Low voltage lighting that does not invade the ozone and blind folks to seeing the night stars. I do not think that apartments need to be built right next to I-35 and the train tracks. Who would want to live there unless they absolutely had to?
    By the way, if anyone is interested…. New Braunfels Police Dept. logged 277 calls in the fiscal 2011-2012 year at the Pilot Truck Stop! I hope that is not what the residents and City of Kyle wants on their doorstep.

    Sorry but you asked.

  44. Just how far should we go in telling people what they can and cannot do with their property? Seems to me property ownership comes with the inherent risk that the value could go up or down depending on several factors. While the govt can do SOME things to provide for the safe and orderly development of property, they cannot remove all risk. The foregoing opinions are the basis of my running interference. To the extent possible I feel it’s incumbent upon me to influence the process so that when my turn comes, when I’m ready to develop a piece of property, the politicians might have heard more than one side of the argument.

    It appears that the truck stop is not the wrong use, the Kyle Comprehensive Plan is the wrong plan for the area. Idealistic, optimistic and over-reaching.

  45. Awesome. Now we get to the very core of the thinking of SMsince95 – GREED IS GOOD. So glad you saw the movie and it had an impact on you. Are you a millionnaire yet? A billionnaire? Guess not.

    You can say what you want about our ComprehensivePlans, but, in the end, those documents aren’t stopping you from investing and making money. The only thing stopping YOUR progress toward greed is a lack of motivation. Many developers work within those documents and city ordinances every day – and make a profit. But, you sit in front of your little computers every day – criticizing those who actually work hard to make better cities, be it a developer or an activist.

    You will never be ready to develop a piece of property. Get over yourself.

  46. It is too bad that every time there is a proposed development, we have the same arguments. The neighbors who do not want anything but a park developed near their homes don’t say that, but instead, latch onto an argument tool they really do not hold that closely — the environment, sex crimes, light pollution, river purity, etc. because that surely sounds better than not in my backyard. And anybody opposed to the fake reason is skewered as being motivated by profit or greed. The developer wants to make money, gasp, when fighting to protect a scenic view out your backdoor is just as much a self-interest as desiring to profit. Oh, we are not against any development, just the one that is proposed (until the next one is proposed).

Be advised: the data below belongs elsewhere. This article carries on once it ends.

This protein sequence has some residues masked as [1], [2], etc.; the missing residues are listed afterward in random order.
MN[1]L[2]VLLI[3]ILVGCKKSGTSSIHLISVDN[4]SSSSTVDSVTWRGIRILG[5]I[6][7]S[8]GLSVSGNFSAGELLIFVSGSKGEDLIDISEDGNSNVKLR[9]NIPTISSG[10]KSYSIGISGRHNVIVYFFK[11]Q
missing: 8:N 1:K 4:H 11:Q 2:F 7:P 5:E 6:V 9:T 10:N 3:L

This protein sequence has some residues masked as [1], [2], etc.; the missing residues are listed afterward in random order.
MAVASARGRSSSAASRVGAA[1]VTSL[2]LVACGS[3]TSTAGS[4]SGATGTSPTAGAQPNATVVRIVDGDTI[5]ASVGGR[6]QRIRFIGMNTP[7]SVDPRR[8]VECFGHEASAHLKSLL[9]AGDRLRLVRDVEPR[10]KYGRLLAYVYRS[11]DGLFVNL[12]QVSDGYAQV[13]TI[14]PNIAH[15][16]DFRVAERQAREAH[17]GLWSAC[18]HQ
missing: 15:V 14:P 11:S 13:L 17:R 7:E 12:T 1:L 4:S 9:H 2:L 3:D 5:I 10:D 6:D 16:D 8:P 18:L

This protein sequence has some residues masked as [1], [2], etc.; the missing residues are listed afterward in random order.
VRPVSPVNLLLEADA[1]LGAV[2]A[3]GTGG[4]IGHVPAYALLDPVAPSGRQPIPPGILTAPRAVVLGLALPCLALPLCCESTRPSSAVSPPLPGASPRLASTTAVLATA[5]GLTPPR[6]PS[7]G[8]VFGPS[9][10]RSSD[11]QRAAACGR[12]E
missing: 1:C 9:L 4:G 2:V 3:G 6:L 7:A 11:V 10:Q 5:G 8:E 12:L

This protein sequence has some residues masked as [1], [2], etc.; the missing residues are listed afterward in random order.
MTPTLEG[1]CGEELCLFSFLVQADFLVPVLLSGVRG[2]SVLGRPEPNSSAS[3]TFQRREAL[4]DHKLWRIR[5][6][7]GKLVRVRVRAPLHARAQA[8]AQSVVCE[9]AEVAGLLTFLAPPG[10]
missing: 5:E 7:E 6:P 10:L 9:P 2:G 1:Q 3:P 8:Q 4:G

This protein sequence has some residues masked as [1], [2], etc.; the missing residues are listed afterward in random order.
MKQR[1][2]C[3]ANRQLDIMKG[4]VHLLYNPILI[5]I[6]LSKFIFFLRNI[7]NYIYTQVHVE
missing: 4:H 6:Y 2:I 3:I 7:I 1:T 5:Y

The Retreat tract is the best example of how this plays out in the long run. The neighbors claimed they weren’t against all development, but they opposed every development. They would buy it from Mr. W as a park, only they could never raise a dollar because nobody wanted to pay for the property themselves, they just wanted to use the big government to leave it fallow. And on it goes for 20 years, until all of their advocates were exhausted acting as if the fake reasons were real, and what they finally got in their backyard is worse than every prior proposal they opposed.

    Blanco Vista is less sympathetic than most because it must be the most road money, school money, and park money subsidized neighborhood per capita in the history of the county. Now they want a buffer zone which will further depress tax revenues.

  47. I’m really, really sorry that this truck stop will block Blanco Vista’s fine view – of I35.

    But seriously, one side continues to offer facts, statistics, results of studies and the other side continues to tell us how bad they FEEL this will be and how greedy people are who want to make money (but it’s perfectly OK for them to tell others to LOSE money as long as THEY stay happy, but that’s a whole other discussion).

    Plus, there’s that little problem with the project being a Kyle project while all those complaining aren’t Kyle residents. You’d be surprised how little your voice matters when you aren’t a potential voter…..

    All of this together is why the project will probably be approved. Weeping and gnashing of teeth are OK for message boards, but they carry little weight in the real world.

  48. Not sure who you are, and as you must agree, who you are is totally insignificant.

    When you state that “one side continues to offer facts, statistics, results of studies”, you are grossly inaccurate. A big part of the problem is actually the opposite. If you had any objectivity you would be able to see that this is the problem, they have NO facts. Their “facts, statistics, and results of studies” come only from the developer. It appears from someone who has watched closely and has massive amounts of “real” data from which to compare, the city continues to rely on “him” for all information or someone working on “his” behalf, including an individual council member.

    I would hope you are speaking from an informed position but that certainly doesn’t appear to be the case. The city is willing to accept total mediocrity and rely on the “facts” of a developer to make a decision that will affect many people and families. Not one study, report or analysis received from the developer is above a 6th grade level of preparation and if you checked you would see that he produces no “real” documented information to substantiate any of the very important information needed to approve his project.